Chick Chorioallantoic Membrane as a Patient-Derived Xenograft Model for Uveal Melanoma : Imaging Modalities for Growth and Vascular Evaluation

Background: Patient-derived tumor xenografts (PDXs) have emerged as valuable preclinical in vivo models in oncology as they largely retain the polygenomic architecture of the human tumors from which they originate. Although animal models are accompanied by cost and time constraints and a low engraftment rate, PDXs have primarily been established in immunodeficient rodent models for the in vivo assessment of tumor characteristics and of novel therapeutic cancer targets. The chick chorioallantoic membrane (CAM) assay represents an attractive alternative in vivo model that has long been used in the research of tumor biology and angiogenesis, and can overcome some of these limitations.

Methods: In this study, we reviewed different technical approaches for the establishment and monitoring of a CAM-based uveal melanoma PDX model. Forty-six fresh tumor grafts were acquired after enucleation from six uveal melanoma patients and were implanted onto the CAM on ED7 with Matrigel and a ring (group 1), with Matrigel (group 2), or natively without Matrigel or a ring (group 3). Real-time imaging techniques, such as various ultrasound modalities, optical coherence tomography, infrared imaging, and imaging analyses with Image J for tumor growth and extension, as well as color doppler, optical coherence angiography, and fluorescein angiography for angiogenesis, were performed on ED18 as alternative monitoring instruments. The tumor samples were excised on ED18 for histological assessment.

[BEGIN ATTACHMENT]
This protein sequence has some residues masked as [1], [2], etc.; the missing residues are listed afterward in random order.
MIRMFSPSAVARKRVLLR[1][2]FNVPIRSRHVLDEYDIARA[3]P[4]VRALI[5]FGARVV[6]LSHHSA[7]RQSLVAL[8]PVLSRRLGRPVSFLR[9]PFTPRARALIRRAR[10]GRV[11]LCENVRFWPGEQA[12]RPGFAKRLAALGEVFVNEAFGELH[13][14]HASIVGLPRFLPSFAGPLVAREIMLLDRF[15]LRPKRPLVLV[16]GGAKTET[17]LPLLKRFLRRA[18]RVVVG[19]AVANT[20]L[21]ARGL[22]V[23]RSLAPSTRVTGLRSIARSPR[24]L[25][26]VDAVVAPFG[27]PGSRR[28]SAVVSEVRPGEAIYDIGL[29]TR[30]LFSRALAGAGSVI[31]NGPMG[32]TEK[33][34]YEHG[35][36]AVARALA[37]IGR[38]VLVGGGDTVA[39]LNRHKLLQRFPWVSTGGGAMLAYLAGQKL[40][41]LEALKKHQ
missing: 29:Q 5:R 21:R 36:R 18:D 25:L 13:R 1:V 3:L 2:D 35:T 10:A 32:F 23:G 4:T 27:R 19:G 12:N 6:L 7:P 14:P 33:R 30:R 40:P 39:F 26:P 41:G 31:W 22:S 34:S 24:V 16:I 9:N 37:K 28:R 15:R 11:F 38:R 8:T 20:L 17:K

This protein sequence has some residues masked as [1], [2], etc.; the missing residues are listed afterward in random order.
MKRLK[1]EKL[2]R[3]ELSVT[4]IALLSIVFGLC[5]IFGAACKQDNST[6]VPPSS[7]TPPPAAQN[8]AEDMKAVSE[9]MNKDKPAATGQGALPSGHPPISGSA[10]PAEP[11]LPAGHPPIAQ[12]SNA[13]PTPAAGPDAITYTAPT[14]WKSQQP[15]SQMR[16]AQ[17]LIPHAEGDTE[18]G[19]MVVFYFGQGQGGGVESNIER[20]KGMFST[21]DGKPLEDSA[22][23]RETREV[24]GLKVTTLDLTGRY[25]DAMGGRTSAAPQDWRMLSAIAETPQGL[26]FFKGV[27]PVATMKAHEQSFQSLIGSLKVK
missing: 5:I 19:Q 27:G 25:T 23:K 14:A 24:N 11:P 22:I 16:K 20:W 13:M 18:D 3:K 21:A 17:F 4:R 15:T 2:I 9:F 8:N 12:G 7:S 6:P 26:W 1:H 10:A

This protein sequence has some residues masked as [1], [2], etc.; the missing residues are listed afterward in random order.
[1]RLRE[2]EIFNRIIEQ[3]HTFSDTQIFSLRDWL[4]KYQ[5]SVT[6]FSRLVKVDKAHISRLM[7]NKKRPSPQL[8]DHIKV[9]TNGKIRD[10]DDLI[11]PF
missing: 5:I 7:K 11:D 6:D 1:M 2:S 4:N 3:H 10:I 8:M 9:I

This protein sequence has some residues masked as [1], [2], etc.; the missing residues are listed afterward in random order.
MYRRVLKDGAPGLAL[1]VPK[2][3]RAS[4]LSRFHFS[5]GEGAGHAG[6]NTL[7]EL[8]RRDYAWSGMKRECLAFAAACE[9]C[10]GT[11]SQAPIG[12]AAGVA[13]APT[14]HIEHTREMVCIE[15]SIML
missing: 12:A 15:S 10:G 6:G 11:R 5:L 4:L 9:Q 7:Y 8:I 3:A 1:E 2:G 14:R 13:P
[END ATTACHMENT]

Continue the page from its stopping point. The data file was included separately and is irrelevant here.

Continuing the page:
Results: There were no significant differences between the three tested experimental groups regarding the length and width of the grafts during the development period. A statistically significant increase in volume (p = 0.0007) and weight (p = 0.0216) between ED7 and ED18 was only documented for tumor specimens of group 2. A significant correlation of the results for the cross-sectional area, largest basal diameter, and volume was documented between the different imaging and measurement techniques and the excised grafts. The formation of a vascular star around the tumor and of a vascular ring on the base of the tumor was observed for the majority of the viable developing grafts as a sign of successful engraftment.

Conclusion: The establishment of a CAM-PDX uveal melanoma model could elucidate the biological growth patterns and the efficacy of new therapeutic options in vivo. The methodological novelty of this study, investigating different implanting techniques and exploiting advances in real-time imaging with multiple modalities, allows precise, quantitative assessment in the field of tumor experimentation, underlying the feasibility of CAM as an in vivo PDX model.


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